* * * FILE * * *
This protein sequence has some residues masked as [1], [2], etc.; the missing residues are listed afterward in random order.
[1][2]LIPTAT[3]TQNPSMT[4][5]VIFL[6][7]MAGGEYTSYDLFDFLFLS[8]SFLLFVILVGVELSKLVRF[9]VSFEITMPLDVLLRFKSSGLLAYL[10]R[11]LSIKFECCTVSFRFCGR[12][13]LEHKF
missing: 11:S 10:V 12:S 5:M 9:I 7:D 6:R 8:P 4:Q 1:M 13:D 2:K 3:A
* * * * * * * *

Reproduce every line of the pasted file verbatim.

This protein sequence has some residues masked as [1], [2], etc.; the missing residues are listed afterward in random order.
[1][2]LIPTAT[3]TQNPSMT[4][5]VIFL[6][7]MAGGEYTSYDLFDFLFLS[8]SFLLFVILVGVELSKLVRF[9]VSFEITMPLDVLLRFKSSGLLAYL[10]R[11]LSIKFECCTVSFRFCGR[12][13]LEHKF
missing: 11:S 10:V 12:S 5:M 9:I 7:D 6:R 8:P 4:Q 1:M 13:D 2:K 3:A